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Day One Podcast: Insights Room 101

Episode 06: Anthony Tasgal 

On The Day One podcast – Insights Room 101, hosted by Hannah Mann, our guests describe three of their worst insight industry pet peeves and aims to lock one of them away forever in Room 101, much like the popular British TV show. Our guest on this episode is Anthony Tasgal aka – Tas, trainer, author, and strategist on all things marketing insights. Tas joins us on the Room 101 podcast to share what things in the industry he’d like to see banished in Room 101 forever. The main pet peeves tas describes are: “insights” itself as people currently understand them, jargony language, and the concept of “messaging.” Anthony provides meaningful criticism during our conversation, and we hope you enjoy it.

For his first insights irritation, Tas wants to get rid of “insights” altogether. This may come off as controversial, and he realises that, but it’s not that he thinks insights aren’t any good. Instead, Tas’s problem lies with the fact that “insights” means so many different things to different people that it can be hard to agree on what insights really are. He says insights are so popular now that it’s all that anyone wants: “give me a bunch of them,” they say. But what they don’t realise is that it’s not candy you can just hand out. You have to put in real work and ask the right questions to be able to get back meaningful insights about your company or industry. And Tas recognises that there isn’t really a solution to getting rid of insights, but he hopes we can re-organise our thoughts around them.

Tas’s second target is the bane of many in the corporate world: jargon. In his mind, jargon is rife in the marketing and insights world and all it does is stand in the way of communication. Jargon is a “barrier to storytelling,” Tas says. And part of the reason for this is that jargony words like “solutionize” and “bandwidth” actually don’t make you sound as smart as you’d like. And there’s more and more research all the time showing that it’s actually much harder to qualify ideas in simple terms. So to just say “I haven’t got the time” is going to do more in aiding your communications with people than when you try to adopt the management consulting jargon that’s all over. You will actually appear to be more intelligent than when you take on the pseudo-intelligence of corporate jargon. Tas does recognise that you could potentially swing the pendulum too far in the opposite direction and dumb down the language too much, but it’s not likely that that will happen. The goal is to treat everyone like humans and reach them at their level. It’s not to talk down to them. You can meet them in the middle.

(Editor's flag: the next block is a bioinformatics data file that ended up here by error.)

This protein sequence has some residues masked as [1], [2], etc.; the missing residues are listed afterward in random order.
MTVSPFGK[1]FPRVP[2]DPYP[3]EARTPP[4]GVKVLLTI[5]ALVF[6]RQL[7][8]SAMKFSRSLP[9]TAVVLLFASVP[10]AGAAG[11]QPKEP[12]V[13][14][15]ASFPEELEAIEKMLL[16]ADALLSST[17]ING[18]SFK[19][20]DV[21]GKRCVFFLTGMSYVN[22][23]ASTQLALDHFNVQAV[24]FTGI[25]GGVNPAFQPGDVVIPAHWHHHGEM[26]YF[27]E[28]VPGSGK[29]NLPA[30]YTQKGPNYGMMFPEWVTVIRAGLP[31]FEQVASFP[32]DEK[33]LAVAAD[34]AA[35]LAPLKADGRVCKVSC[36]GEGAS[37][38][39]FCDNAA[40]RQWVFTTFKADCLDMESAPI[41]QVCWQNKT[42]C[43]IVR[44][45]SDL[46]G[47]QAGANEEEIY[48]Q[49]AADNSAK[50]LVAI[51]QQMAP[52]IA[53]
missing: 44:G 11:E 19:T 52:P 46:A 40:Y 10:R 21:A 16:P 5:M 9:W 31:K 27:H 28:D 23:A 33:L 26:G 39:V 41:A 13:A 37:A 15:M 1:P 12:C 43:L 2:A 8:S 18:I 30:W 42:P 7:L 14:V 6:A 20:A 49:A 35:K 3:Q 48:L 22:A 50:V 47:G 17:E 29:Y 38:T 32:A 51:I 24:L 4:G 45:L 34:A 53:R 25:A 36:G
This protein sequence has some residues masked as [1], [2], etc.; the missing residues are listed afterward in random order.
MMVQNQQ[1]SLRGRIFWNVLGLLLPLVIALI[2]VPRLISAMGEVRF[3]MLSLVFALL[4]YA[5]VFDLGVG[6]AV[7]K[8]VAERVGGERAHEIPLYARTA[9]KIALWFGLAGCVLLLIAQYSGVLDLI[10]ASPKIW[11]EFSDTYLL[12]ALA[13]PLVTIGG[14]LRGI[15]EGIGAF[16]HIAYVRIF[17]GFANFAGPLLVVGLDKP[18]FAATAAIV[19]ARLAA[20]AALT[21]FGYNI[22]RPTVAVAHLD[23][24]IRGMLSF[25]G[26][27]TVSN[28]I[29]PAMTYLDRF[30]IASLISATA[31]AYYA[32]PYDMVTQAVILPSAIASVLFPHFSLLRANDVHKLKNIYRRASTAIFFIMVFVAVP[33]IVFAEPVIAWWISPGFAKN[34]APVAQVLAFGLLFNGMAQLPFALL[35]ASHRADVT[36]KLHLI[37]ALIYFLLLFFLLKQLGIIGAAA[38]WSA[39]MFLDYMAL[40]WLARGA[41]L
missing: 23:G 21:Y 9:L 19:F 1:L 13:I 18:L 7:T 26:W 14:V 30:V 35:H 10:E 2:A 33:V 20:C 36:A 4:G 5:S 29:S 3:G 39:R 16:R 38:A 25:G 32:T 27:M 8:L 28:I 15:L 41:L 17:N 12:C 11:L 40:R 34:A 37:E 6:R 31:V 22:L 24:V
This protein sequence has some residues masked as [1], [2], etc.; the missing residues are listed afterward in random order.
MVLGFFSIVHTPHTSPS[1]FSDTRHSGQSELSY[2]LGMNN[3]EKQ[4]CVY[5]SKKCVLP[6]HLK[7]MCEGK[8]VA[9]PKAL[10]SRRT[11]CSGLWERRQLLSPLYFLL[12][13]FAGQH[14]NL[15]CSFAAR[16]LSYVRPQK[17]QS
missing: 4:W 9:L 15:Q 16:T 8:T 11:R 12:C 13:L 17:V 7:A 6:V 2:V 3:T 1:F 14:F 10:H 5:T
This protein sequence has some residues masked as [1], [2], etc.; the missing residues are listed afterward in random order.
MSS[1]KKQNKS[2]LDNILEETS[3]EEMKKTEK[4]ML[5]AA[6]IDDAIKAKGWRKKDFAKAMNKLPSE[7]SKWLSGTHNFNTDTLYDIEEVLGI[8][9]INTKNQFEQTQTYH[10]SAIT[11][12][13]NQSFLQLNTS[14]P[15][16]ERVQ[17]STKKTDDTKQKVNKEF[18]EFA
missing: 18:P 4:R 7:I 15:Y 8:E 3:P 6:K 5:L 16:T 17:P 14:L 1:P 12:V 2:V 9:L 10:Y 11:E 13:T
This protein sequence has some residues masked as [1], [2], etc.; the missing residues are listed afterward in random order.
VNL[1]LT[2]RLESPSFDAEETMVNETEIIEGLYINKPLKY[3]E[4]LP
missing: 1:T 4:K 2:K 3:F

Tas’s final banishment is the idea of “messaging” or “messaging architecture.” This is similar in kind to jargon, but the difference is that messaging floods the client’s mind with a bunch of useless information when you could actually “massage” them by making them feel good about what they’ve got to do. This difference is subtle because you’re still trying to coach and train and get people up to speed, but ultimately you will be able to communicate better if people are not routinely just blocking out all the messaging that you’re providing–things they’ve heard before. The goal is to get through the attention span and deliver something actually meaningful. And to do it simply.

Tas would also like to get rid of ageism in insights. He sees so much focus on the youth and social media and what they all bring to the table, but what really aids a company is a variety of perspectives and a diversity of experiences. It’s not that young people are golden, but they can add to the overall picture of a company’s professional scope, just like people from other walks of life can. Companies, in other words, should focus less on hiring bright young talent and focus more on how to represent people with all levels of experience and knowledge.

Tas and I both agree to banish “messaging” and “messaging architecture” forever. We both enjoyed the conversation, and we hope you do, too.

About Anthony Tasgal (Tas):

Anthony “Tas” Tasgal is the self-described man of many lanyards. Anthony is a marketing trainer, storyteller, ad planning strategist, author, and lecturer. He is passionate about human communication and how to make things simpler. When Anthony is not keynote speaking, he’s probably working on a new book or contributing to talk radio in the UK.

Relevant Links:Anthony’s LinkedIn.